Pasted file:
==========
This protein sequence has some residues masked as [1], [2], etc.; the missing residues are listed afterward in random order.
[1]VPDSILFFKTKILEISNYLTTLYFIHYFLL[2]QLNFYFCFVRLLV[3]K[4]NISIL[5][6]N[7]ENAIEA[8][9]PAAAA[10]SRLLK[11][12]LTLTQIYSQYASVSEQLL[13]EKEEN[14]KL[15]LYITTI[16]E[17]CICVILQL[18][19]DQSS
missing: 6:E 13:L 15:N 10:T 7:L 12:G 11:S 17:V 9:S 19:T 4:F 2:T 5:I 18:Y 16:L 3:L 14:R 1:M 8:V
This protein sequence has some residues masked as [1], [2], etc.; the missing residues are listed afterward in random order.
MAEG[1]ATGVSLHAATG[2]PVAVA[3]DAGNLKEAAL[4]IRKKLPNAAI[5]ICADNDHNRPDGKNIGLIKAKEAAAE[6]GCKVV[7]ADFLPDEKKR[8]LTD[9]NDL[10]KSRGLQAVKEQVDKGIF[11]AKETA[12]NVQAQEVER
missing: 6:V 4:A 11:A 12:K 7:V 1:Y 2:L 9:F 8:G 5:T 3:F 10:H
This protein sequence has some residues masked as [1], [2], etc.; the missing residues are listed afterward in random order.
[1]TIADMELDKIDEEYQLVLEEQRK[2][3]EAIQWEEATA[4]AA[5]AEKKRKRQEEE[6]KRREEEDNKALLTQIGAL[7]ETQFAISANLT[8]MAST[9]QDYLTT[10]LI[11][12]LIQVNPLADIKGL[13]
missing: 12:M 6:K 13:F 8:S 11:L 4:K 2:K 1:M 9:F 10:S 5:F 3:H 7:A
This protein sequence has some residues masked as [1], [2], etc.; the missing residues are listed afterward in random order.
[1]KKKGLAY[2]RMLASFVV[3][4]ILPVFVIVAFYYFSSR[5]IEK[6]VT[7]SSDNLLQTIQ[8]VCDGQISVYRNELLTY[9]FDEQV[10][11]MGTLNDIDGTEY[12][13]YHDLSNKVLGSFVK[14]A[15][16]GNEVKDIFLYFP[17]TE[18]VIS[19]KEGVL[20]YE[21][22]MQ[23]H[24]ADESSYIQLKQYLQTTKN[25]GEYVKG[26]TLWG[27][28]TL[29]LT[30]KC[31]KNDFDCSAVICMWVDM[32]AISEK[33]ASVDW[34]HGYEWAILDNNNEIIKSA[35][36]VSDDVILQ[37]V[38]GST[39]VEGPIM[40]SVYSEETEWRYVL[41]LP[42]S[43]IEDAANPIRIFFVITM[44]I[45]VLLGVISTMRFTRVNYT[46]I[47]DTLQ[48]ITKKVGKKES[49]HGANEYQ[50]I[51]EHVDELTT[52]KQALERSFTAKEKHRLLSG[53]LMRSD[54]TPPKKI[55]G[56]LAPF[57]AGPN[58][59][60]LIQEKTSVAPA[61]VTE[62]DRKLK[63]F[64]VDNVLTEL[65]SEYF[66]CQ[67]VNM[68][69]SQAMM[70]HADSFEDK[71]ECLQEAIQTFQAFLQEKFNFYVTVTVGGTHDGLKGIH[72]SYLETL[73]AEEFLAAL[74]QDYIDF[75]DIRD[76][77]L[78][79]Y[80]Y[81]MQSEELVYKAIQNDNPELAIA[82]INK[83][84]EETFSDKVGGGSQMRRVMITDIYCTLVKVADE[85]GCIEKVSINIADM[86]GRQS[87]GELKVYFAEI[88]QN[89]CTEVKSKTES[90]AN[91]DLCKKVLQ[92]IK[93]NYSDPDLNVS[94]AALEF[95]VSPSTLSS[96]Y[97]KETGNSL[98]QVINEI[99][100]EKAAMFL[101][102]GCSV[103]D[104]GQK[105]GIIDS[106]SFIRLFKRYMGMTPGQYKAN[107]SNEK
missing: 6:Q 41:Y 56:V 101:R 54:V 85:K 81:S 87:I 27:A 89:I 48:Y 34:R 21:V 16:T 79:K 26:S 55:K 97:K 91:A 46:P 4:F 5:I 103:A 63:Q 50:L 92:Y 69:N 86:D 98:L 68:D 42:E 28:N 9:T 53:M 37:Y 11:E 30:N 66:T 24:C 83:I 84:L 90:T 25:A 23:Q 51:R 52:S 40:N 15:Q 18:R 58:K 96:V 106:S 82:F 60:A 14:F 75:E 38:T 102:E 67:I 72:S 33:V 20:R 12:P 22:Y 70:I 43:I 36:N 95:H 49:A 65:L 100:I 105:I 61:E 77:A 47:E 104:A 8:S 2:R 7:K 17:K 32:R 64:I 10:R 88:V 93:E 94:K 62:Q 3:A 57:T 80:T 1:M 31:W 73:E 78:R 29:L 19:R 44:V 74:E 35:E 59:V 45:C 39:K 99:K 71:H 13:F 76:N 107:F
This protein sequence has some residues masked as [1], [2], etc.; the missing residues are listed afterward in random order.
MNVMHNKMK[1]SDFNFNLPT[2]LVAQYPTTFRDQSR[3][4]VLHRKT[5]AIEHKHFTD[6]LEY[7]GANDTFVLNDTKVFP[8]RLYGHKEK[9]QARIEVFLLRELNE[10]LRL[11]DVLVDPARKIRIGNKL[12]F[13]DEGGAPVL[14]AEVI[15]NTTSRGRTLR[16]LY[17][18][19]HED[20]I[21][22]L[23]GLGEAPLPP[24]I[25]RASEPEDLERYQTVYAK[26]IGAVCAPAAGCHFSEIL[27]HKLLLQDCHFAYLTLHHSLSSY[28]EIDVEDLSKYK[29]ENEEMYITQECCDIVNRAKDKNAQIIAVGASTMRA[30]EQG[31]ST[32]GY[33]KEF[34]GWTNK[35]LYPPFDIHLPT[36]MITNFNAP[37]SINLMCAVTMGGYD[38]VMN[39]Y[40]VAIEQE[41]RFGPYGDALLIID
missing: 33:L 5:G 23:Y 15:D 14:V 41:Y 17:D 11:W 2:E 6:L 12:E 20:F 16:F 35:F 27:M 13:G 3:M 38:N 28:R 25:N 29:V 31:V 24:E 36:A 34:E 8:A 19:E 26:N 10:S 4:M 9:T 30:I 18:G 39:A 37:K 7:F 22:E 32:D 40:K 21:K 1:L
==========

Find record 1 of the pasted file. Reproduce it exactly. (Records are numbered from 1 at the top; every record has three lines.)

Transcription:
This protein sequence has some residues masked as [1], [2], etc.; the missing residues are listed afterward in random order.
[1]VPDSILFFKTKILEISNYLTTLYFIHYFLL[2]QLNFYFCFVRLLV[3]K[4]NISIL[5][6]N[7]ENAIEA[8][9]PAAAA[10]SRLLK[11][12]LTLTQIYSQYASVSEQLL[13]EKEEN[14]KL[15]LYITTI[16]E[17]CICVILQL[18][19]DQSS
missing: 6:E 13:L 15:N 10:T 7:L 12:G 11:S 17:V 9:S 19:T 4:F 2:T 5:I 18:Y 16:L 3:L 14:R 1:M 8:V